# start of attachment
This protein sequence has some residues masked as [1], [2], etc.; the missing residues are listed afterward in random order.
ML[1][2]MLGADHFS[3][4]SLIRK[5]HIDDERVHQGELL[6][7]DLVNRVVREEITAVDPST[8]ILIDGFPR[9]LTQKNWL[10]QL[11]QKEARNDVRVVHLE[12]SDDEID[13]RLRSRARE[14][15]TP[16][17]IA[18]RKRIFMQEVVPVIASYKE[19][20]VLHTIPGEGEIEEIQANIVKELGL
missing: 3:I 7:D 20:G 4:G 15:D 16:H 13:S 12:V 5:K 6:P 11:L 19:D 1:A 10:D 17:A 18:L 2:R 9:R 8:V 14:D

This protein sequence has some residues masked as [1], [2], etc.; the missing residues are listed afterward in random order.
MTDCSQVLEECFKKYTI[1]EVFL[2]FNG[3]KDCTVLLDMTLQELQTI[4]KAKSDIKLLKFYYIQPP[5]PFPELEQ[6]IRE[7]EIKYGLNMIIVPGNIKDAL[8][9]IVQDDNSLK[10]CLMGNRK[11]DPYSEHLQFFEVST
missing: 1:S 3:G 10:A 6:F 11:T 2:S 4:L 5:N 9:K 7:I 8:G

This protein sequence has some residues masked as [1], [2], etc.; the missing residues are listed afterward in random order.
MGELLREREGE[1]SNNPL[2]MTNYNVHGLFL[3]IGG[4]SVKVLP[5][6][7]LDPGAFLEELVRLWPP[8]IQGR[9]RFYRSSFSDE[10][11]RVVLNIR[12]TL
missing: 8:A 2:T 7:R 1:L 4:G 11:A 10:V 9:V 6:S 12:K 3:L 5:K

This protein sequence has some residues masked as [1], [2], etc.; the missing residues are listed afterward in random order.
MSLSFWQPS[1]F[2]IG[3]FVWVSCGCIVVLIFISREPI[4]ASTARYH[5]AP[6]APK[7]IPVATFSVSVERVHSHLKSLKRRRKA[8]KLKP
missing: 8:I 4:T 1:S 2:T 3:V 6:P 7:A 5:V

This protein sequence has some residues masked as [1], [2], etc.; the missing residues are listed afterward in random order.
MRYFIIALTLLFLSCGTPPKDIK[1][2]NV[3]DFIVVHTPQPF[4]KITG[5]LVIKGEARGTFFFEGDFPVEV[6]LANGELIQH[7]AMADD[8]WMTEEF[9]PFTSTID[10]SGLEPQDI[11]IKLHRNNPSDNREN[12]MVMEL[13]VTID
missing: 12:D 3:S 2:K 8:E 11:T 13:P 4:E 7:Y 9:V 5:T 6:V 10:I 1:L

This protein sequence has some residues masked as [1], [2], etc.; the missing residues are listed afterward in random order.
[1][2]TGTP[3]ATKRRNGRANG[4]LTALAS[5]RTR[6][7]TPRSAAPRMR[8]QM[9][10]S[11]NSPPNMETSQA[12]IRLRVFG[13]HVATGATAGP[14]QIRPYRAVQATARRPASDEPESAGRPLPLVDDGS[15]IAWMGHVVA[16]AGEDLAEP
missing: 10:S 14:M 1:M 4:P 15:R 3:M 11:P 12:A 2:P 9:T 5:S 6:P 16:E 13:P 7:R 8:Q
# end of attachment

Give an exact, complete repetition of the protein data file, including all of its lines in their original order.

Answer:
This protein sequence has some residues masked as [1], [2], etc.; the missing residues are listed afterward in random order.
ML[1][2]MLGADHFS[3][4]SLIRK[5]HIDDERVHQGELL[6][7]DLVNRVVREEITAVDPST[8]ILIDGFPR[9]LTQKNWL[10]QL[11]QKEARNDVRVVHLE[12]SDDEID[13]RLRSRARE[14][15]TP[16][17]IA[18]RKRIFMQEVVPVIASYKE[19][20]VLHTIPGEGEIEEIQANIVKELGL
missing: 3:I 7:D 20:G 4:G 15:D 16:H 13:S 12:V 5:K 6:P 11:L 19:D 1:A 10:D 17:A 18:L 2:R 9:R 8:V 14:D

This protein sequence has some residues masked as [1], [2], etc.; the missing residues are listed afterward in random order.
MTDCSQVLEECFKKYTI[1]EVFL[2]FNG[3]KDCTVLLDMTLQELQTI[4]KAKSDIKLLKFYYIQPP[5]PFPELEQ[6]IRE[7]EIKYGLNMIIVPGNIKDAL[8][9]IVQDDNSLK[10]CLMGNRK[11]DPYSEHLQFFEVST
missing: 1:S 3:G 10:A 6:F 11:T 2:S 4:L 5:N 9:K 7:I 8:G

This protein sequence has some residues masked as [1], [2], etc.; the missing residues are listed afterward in random order.
MGELLREREGE[1]SNNPL[2]MTNYNVHGLFL[3]IGG[4]SVKVLP[5][6][7]LDPGAFLEELVRLWPP[8]IQGR[9]RFYRSSFSDE[10][11]RVVLNIR[12]TL
missing: 8:A 2:T 7:R 1:L 4:G 11:A 10:V 9:V 6:S 12:K 3:L 5:K

This protein sequence has some residues masked as [1], [2], etc.; the missing residues are listed afterward in random order.
MSLSFWQPS[1]F[2]IG[3]FVWVSCGCIVVLIFISREPI[4]ASTARYH[5]AP[6]APK[7]IPVATFSVSVERVHSHLKSLKRRRKA[8]KLKP
missing: 8:I 4:T 1:S 2:T 3:V 6:P 7:A 5:V

This protein sequence has some residues masked as [1], [2], etc.; the missing residues are listed afterward in random order.
MRYFIIALTLLFLSCGTPPKDIK[1][2]NV[3]DFIVVHTPQPF[4]KITG[5]LVIKGEARGTFFFEGDFPVEV[6]LANGELIQH[7]AMADD[8]WMTEEF[9]PFTSTID[10]SGLEPQDI[11]IKLHRNNPSDNREN[12]MVMEL[13]VTID
missing: 12:D 3:S 2:K 8:E 11:T 13:P 4:E 7:Y 9:V 5:T 6:V 10:I 1:L

This protein sequence has some residues masked as [1], [2], etc.; the missing residues are listed afterward in random order.
[1][2]TGTP[3]ATKRRNGRANG[4]LTALAS[5]RTR[6][7]TPRSAAPRMR[8]QM[9][10]S[11]NSPPNMETSQA[12]IRLRVFG[13]HVATGATAGP[14]QIRPYRAVQATARRPASDEPESAGRPLPLVDDGS[15]IAWMGHVVA[16]AGEDLAEP
missing: 10:S 14:M 1:M 4:P 15:R 3:M 11:P 12:A 2:P 9:T 5:S 6:P 16:E 13:P 7:R 8:Q